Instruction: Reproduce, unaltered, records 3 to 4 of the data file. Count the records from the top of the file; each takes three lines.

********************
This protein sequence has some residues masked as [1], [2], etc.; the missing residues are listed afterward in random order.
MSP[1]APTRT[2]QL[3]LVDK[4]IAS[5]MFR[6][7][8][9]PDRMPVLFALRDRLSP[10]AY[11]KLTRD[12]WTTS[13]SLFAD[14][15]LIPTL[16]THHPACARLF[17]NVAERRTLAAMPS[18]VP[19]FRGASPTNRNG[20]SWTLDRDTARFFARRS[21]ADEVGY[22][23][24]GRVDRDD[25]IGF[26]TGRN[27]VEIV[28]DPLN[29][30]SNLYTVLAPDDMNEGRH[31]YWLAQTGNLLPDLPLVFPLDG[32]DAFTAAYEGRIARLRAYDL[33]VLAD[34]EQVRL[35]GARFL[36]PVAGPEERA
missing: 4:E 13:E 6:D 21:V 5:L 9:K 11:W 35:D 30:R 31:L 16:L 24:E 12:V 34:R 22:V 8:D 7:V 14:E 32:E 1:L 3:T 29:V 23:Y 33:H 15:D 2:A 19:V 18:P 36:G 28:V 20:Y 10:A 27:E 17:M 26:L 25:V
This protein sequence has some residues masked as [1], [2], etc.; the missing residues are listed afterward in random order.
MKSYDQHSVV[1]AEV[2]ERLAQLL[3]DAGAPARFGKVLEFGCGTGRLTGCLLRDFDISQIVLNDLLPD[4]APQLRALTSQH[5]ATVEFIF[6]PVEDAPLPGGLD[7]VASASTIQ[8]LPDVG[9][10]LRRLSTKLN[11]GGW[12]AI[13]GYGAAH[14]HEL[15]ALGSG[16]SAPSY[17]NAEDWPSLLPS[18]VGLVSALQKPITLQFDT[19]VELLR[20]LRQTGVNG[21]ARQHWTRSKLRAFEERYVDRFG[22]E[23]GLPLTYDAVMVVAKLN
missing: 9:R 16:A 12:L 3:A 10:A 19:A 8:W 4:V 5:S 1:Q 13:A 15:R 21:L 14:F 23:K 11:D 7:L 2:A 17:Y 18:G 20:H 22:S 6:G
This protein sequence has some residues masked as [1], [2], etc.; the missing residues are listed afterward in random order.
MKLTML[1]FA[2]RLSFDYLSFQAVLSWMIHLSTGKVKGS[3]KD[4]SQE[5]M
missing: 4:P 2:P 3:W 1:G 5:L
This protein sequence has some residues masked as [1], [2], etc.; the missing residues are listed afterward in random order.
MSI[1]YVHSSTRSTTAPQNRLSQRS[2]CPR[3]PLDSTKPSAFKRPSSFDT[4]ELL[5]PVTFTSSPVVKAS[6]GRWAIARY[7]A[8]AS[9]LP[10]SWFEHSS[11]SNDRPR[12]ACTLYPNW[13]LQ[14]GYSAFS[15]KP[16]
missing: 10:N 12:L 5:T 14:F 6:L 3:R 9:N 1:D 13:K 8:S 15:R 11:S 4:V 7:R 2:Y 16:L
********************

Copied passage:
This protein sequence has some residues masked as [1], [2], etc.; the missing residues are listed afterward in random order.
MKLTML[1]FA[2]RLSFDYLSFQAVLSWMIHLSTGKVKGS[3]KD[4]SQE[5]M
missing: 4:P 2:P 3:W 1:G 5:L
This protein sequence has some residues masked as [1], [2], etc.; the missing residues are listed afterward in random order.
MSI[1]YVHSSTRSTTAPQNRLSQRS[2]CPR[3]PLDSTKPSAFKRPSSFDT[4]ELL[5]PVTFTSSPVVKAS[6]GRWAIARY[7]A[8]AS[9]LP[10]SWFEHSS[11]SNDRPR[12]ACTLYPNW[13]LQ[14]GYSAFS[15]KP[16]
missing: 10:N 12:L 5:T 14:F 6:L 3:R 9:N 1:D 13:K 8:S 15:R 11:S 4:V 7:R 2:Y 16:L